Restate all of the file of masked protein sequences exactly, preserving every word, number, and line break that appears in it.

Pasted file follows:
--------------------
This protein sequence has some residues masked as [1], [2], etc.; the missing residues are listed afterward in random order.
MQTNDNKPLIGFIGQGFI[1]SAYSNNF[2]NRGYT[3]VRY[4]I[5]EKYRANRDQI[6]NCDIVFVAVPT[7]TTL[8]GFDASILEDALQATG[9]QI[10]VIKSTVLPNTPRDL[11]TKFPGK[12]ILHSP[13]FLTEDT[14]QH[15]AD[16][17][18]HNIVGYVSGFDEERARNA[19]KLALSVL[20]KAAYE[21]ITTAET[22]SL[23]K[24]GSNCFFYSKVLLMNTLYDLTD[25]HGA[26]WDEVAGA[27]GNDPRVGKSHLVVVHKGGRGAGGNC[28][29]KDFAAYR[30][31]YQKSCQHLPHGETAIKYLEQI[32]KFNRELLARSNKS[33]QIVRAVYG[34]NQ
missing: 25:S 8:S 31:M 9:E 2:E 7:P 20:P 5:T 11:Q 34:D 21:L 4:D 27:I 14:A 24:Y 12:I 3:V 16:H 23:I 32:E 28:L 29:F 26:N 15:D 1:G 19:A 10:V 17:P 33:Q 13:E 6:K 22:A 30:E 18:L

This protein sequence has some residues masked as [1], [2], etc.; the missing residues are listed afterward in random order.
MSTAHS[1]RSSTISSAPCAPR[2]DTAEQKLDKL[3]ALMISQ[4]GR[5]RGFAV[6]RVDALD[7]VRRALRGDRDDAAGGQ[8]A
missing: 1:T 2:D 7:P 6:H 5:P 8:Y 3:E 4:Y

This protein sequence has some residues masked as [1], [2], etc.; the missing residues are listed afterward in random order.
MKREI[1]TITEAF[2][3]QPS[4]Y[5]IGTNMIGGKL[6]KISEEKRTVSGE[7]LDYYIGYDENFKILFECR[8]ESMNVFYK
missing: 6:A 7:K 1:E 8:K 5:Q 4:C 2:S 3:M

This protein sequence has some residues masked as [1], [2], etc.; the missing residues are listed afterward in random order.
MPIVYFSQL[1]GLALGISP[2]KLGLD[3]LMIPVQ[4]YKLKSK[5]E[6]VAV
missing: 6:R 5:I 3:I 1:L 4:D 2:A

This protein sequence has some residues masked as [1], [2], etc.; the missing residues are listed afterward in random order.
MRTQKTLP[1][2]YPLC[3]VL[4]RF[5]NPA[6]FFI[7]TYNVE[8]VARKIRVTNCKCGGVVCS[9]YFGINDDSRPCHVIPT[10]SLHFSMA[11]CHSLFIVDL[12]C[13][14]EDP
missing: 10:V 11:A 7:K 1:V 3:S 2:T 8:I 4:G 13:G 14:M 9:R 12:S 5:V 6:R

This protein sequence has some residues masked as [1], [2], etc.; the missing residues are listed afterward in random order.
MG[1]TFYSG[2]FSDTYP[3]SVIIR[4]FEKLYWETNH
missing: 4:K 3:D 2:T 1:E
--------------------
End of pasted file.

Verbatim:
This protein sequence has some residues masked as [1], [2], etc.; the missing residues are listed afterward in random order.
MQTNDNKPLIGFIGQGFI[1]SAYSNNF[2]NRGYT[3]VRY[4]I[5]EKYRANRDQI[6]NCDIVFVAVPT[7]TTL[8]GFDASILEDALQATG[9]QI[10]VIKSTVLPNTPRDL[11]TKFPGK[12]ILHSP[13]FLTEDT[14]QH[15]AD[16][17][18]HNIVGYVSGFDEERARNA[19]KLALSVL[20]KAAYE[21]ITTAET[22]SL[23]K[24]GSNCFFYSKVLLMNTLYDLTD[25]HGA[26]WDEVAGA[27]GNDPRVGKSHLVVVHKGGRGAGGNC[28][29]KDFAAYR[30][31]YQKSCQHLPHGETAIKYLEQI[32]KFNRELLARSNKS[33]QIVRAVYG[34]NQ
missing: 25:S 8:S 31:M 9:E 2:E 7:P 20:P 5:T 11:Q 34:D 21:L 4:D 27:I 14:A 24:Y 12:I 3:V 16:H 23:I 32:E 28:L 29:F 26:N 15:D 1:G 19:A 10:V 17:P 33:Q 13:E 6:K 22:A 30:E 18:L

This protein sequence has some residues masked as [1], [2], etc.; the missing residues are listed afterward in random order.
MSTAHS[1]RSSTISSAPCAPR[2]DTAEQKLDKL[3]ALMISQ[4]GR[5]RGFAV[6]RVDALD[7]VRRALRGDRDDAAGGQ[8]A
missing: 1:T 2:D 7:P 6:H 5:P 8:Y 3:E 4:Y

This protein sequence has some residues masked as [1], [2], etc.; the missing residues are listed afterward in random order.
MKREI[1]TITEAF[2][3]QPS[4]Y[5]IGTNMIGGKL[6]KISEEKRTVSGE[7]LDYYIGYDENFKILFECR[8]ESMNVFYK
missing: 6:A 7:K 1:E 8:K 5:Q 4:C 2:S 3:M

This protein sequence has some residues masked as [1], [2], etc.; the missing residues are listed afterward in random order.
MPIVYFSQL[1]GLALGISP[2]KLGLD[3]LMIPVQ[4]YKLKSK[5]E[6]VAV
missing: 6:R 5:I 3:I 1:L 4:D 2:A

This protein sequence has some residues masked as [1], [2], etc.; the missing residues are listed afterward in random order.
MRTQKTLP[1][2]YPLC[3]VL[4]RF[5]NPA[6]FFI[7]TYNVE[8]VARKIRVTNCKCGGVVCS[9]YFGINDDSRPCHVIPT[10]SLHFSMA[11]CHSLFIVDL[12]C[13][14]EDP
missing: 10:V 11:A 7:K 1:V 3:S 2:T 8:I 4:G 13:G 14:M 9:R 12:S 5:V 6:R

This protein sequence has some residues masked as [1], [2], etc.; the missing residues are listed afterward in random order.
MG[1]TFYSG[2]FSDTYP[3]SVIIR[4]FEKLYWETNH
missing: 4:K 3:D 2:T 1:E